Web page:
3rd June, 2024

Is Your Mortgage Broker an Advisor or an Order Taker?

Melbourne Mortgage Broker

Recently I had an existing long-term client that I worked with for about six weeks who needed a significant equity release to help leverage his investment property portfolio. It was a complex scenario that had a narrow path to an approval but one that I had confidently solved. However in the space of a weekend he pivoted to another broker based on a quick conversation solely about rate. It didn’t end well for them and they came back to us rather sheepishly and proceeded with our tailored solution.

This got me thinking.

We all want a great rate but we need that rate to suitably match the scenario that will also result in the approval!

The role of a mortgage broker can vary significantly depending who you entrust with this important service. Some brokers act as mere order takers for a product, while others function as true advisors. Understanding the difference can have a substantial impact on your mortgage application experience and financial outcomes. What is the difference, you might ask? Well, let’s explore!

The Order Taker

An order taker in the mortgage industry is exactly what it sounds like: someone who processes requests without offering substantial guidance or advice. These brokers typically follow a straightforward, transactional approach usually based on a ‘best interest rate’ discussion as the focus. They gather your financial information, compare some suitable options, and present you with the ‘best rate’ that comes back. Their primary goal is to complete the transaction as quickly as possible and move on to the next client.

This approach does have its benefits. Order takers can be quick and give you what you want, which might be appealing if you are confident in your understanding of mortgage products. However, it can be costly as they do not take the time to understand your true intentions and ensure that what you are doing currently aligns with your long-term goals. This lack of personalized advice is a significant drawback.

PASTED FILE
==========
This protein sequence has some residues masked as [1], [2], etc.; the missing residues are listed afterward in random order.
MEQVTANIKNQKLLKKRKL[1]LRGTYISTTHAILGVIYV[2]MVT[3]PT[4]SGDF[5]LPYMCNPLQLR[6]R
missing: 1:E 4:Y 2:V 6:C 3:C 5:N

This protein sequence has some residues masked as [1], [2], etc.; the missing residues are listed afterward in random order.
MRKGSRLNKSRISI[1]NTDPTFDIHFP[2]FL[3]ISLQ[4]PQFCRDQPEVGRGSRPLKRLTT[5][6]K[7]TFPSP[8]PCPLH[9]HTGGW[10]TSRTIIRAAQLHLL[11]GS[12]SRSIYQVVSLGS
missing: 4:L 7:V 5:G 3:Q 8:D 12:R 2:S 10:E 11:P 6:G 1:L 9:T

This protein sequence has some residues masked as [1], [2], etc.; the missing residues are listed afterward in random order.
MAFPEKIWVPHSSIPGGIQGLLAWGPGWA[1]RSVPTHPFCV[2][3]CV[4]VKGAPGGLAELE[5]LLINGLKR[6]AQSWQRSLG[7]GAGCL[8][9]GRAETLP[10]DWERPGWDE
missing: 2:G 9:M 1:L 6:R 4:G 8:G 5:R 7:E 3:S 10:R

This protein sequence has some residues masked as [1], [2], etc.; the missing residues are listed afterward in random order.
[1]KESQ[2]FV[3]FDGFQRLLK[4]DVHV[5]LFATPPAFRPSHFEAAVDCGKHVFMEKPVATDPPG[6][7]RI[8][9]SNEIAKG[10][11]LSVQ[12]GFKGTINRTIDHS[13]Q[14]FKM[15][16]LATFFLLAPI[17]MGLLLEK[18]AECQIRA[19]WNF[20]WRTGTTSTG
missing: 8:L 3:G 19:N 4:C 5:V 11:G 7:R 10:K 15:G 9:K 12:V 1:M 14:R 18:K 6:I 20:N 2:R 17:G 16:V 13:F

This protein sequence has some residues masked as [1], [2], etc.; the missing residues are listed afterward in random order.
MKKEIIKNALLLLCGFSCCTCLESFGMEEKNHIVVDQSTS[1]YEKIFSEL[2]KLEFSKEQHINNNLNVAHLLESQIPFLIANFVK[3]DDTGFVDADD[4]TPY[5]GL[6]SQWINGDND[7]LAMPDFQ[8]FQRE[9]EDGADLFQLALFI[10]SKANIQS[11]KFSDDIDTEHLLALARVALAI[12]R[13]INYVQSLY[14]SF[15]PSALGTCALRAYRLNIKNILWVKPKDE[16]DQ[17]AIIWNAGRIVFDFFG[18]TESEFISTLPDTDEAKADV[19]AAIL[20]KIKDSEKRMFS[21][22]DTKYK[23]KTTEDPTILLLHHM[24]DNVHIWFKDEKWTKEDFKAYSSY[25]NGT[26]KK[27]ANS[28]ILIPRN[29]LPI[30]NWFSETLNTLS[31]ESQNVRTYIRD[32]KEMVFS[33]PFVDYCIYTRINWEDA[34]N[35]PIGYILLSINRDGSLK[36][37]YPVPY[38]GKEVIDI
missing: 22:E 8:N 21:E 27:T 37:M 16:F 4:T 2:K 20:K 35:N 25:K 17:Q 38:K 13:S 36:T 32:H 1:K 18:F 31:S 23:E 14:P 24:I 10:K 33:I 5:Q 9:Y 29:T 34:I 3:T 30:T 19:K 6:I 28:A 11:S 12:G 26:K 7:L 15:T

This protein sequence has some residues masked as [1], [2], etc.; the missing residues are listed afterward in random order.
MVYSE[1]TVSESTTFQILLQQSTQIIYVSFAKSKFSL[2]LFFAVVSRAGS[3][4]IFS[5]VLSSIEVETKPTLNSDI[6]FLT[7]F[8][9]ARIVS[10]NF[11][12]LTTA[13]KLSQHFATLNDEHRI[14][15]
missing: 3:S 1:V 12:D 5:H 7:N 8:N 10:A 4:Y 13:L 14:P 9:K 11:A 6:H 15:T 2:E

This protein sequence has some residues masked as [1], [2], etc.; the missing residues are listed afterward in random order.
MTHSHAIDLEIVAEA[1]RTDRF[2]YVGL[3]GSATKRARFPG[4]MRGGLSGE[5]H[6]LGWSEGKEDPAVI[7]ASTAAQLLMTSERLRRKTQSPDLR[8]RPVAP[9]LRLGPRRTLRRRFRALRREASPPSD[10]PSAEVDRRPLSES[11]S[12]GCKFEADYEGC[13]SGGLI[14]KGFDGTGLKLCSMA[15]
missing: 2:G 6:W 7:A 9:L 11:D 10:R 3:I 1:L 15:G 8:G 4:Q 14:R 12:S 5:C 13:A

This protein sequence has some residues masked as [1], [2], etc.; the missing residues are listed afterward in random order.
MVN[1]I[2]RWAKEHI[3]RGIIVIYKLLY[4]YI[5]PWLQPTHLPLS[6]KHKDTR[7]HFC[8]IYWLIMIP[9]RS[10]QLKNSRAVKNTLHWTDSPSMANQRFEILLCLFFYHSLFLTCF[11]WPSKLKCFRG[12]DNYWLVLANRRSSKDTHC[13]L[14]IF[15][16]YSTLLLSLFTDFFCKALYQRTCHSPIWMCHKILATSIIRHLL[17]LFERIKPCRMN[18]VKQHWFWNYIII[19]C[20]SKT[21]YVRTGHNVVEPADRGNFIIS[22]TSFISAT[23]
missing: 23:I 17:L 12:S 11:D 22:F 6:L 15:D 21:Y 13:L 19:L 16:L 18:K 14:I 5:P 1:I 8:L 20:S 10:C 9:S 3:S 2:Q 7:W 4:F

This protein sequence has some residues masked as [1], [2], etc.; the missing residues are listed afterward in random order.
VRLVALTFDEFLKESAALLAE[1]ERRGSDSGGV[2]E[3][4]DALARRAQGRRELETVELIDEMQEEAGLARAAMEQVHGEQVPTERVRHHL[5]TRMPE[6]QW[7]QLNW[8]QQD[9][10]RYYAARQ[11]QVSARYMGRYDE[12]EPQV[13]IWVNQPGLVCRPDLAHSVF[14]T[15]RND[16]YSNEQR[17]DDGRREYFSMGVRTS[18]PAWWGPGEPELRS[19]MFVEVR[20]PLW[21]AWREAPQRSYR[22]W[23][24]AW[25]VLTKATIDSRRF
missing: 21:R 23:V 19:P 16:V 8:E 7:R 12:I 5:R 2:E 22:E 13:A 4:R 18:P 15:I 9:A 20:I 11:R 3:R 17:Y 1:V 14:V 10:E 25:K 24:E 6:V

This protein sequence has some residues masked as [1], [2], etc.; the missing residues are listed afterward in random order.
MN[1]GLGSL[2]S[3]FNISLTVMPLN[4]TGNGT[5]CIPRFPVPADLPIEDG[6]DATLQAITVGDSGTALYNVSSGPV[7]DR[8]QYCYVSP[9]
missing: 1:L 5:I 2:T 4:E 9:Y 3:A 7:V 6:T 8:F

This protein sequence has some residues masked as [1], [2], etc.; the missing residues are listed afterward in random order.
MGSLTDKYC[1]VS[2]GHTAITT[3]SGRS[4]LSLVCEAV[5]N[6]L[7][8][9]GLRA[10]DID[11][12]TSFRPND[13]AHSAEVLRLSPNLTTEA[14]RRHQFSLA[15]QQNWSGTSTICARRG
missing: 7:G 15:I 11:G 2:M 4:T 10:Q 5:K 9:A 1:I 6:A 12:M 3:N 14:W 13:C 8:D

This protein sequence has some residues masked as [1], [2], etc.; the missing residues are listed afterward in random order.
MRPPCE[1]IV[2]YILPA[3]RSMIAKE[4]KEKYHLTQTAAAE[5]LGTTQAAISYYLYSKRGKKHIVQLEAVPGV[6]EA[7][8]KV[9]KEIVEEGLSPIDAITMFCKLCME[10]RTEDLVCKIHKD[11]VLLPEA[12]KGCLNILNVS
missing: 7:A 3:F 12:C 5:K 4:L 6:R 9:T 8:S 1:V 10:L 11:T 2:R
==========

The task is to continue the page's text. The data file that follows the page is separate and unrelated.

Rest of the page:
If you’re not well-versed in the nuances of mortgage structuring, you might miss out on better deals or fail to understand the long-term implications of your mortgage choice. An order taker won’t typically take the time to understand your true intentions and will look to execute the short-term goal at the cost of future plans to get a fast turnaround and a quick commission.

The Advisor: A Proactive Approach

In contrast, a good mortgage broker who acts as an advisor takes a much more engaged and consultative approach. Advisors invest time in understanding your overall financial situation, future plans, and risk tolerance. They don’t just process paperwork; they provide tailored recommendations that align with your specific needs to ensure they are putting you on the path to achieving your long-term goals.

Advisors will often educate you about different mortgage products, explaining the pros and cons of each option in the context of your personal circumstances. For instance, they might suggest a fixed-rate mortgage if you value stability and predictability in a rising rate market, or a variable-rate mortgage if you can tolerate some risk for potentially lower rates. They may also delay an application that does not fit with your goals, taking the longer route to ensure you are getting the correct advice and assistance, rather than just the quick result.

Moreover, an advisor can help you think strategically about your mortgage. They might advise you on how to structure your mortgage to pay it off faster with a multiple offset account, how to leverage your mortgage for investment purposes, or how to use refinancing options to manage debt. This level of service often results in a more favorable mortgage experience and can save you money in the long run.

Determining Your Broker’s Role

To determine whether your mortgage broker is an advisor or an order taker, consider the following questions:

  1. How much time do they spend understanding your financial situation? Advisors will take the time to understand your broader financial picture and goals.
  2. Do they educate you about different mortgage options? Advisors will explain the nuances of different products, while order takers may just present the options.
  3. Are they proactive in their communication? Advisors typically maintain open lines of communication, providing updates and advice throughout the process.
  4. Do they offer personalized recommendations? Advisors tailor their suggestions to your specific needs, whereas order takers might provide a one-size-fits-all solution.

Choosing a mortgage broker who acts as an advisor rather than an order taker can significantly enhance your mortgage experience and financial outcomes. While order takers can process transactions efficiently, so can advisors. Advisors offer the personalized guidance that can help you make informed decisions and achieve your financial goals while also being efficient. When selecting a mortgage broker, look for one who prioritizes understanding your needs and providing tailored advice—your future self will thank you.

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